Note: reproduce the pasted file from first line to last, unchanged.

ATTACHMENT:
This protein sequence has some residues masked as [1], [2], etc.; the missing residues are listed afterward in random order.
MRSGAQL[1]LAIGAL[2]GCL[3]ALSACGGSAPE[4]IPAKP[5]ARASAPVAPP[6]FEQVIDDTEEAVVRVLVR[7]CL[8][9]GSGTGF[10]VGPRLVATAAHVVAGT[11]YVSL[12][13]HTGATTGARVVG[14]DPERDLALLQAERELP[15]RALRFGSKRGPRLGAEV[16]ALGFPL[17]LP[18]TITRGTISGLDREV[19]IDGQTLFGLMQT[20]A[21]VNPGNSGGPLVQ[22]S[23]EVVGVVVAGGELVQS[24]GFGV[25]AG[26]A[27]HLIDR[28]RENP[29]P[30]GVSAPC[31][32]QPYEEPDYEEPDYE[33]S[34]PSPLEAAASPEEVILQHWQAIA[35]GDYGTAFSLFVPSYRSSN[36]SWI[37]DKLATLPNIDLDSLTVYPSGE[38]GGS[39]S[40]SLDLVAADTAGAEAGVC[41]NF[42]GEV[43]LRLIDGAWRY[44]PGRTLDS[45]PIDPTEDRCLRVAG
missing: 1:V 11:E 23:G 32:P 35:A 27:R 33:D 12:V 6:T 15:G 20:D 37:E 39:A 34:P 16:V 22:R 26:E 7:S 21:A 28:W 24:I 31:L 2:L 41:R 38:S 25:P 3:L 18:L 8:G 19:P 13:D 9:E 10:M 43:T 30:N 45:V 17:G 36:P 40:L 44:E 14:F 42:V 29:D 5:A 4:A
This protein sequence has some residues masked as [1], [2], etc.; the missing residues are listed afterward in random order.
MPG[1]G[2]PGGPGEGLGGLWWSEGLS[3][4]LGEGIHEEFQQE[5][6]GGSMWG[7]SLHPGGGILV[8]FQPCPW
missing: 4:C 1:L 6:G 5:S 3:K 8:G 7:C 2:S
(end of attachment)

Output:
This protein sequence has some residues masked as [1], [2], etc.; the missing residues are listed afterward in random order.
MRSGAQL[1]LAIGAL[2]GCL[3]ALSACGGSAPE[4]IPAKP[5]ARASAPVAPP[6]FEQVIDDTEEAVVRVLVR[7]CL[8][9]GSGTGF[10]VGPRLVATAAHVVAGT[11]YVSL[12][13]HTGATTGARVVG[14]DPERDLALLQAERELP[15]RALRFGSKRGPRLGAEV[16]ALGFPL[17]LP[18]TITRGTISGLDREV[19]IDGQTLFGLMQT[20]A[21]VNPGNSGGPLVQ[22]S[23]EVVGVVVAGGELVQS[24]GFGV[25]AG[26]A[27]HLIDR[28]RENP[29]P[30]GVSAPC[31][32]QPYEEPDYEEPDYE[33]S[34]PSPLEAAASPEEVILQHWQAIA[35]GDYGTAFSLFVPSYRSSN[36]SWI[37]DKLATLPNIDLDSLTVYPSGE[38]GGS[39]S[40]SLDLVAADTAGAEAGVC[41]NF[42]GEV[43]LRLIDGAWRY[44]PGRTLDS[45]PIDPTEDRCLRVAG
missing: 1:V 11:E 23:G 32:P 35:A 27:R 33:D 12:V 6:T 15:G 20:D 37:E 39:A 34:P 16:V 22:R 26:E 7:S 21:A 28:W 24:I 31:L 2:L 41:R 38:S 25:P 3:L 18:L 8:G 19:P 13:D 9:E 10:M 43:T 30:N 45:V 17:G 36:P 40:L 44:E 14:F 42:V 29:D 5:A 4:A
This protein sequence has some residues masked as [1], [2], etc.; the missing residues are listed afterward in random order.
MPG[1]G[2]PGGPGEGLGGLWWSEGLS[3][4]LGEGIHEEFQQE[5][6]GGSMWG[7]SLHPGGGILV[8]FQPCPW
missing: 4:C 1:L 6:G 5:S 3:K 8:G 7:C 2:S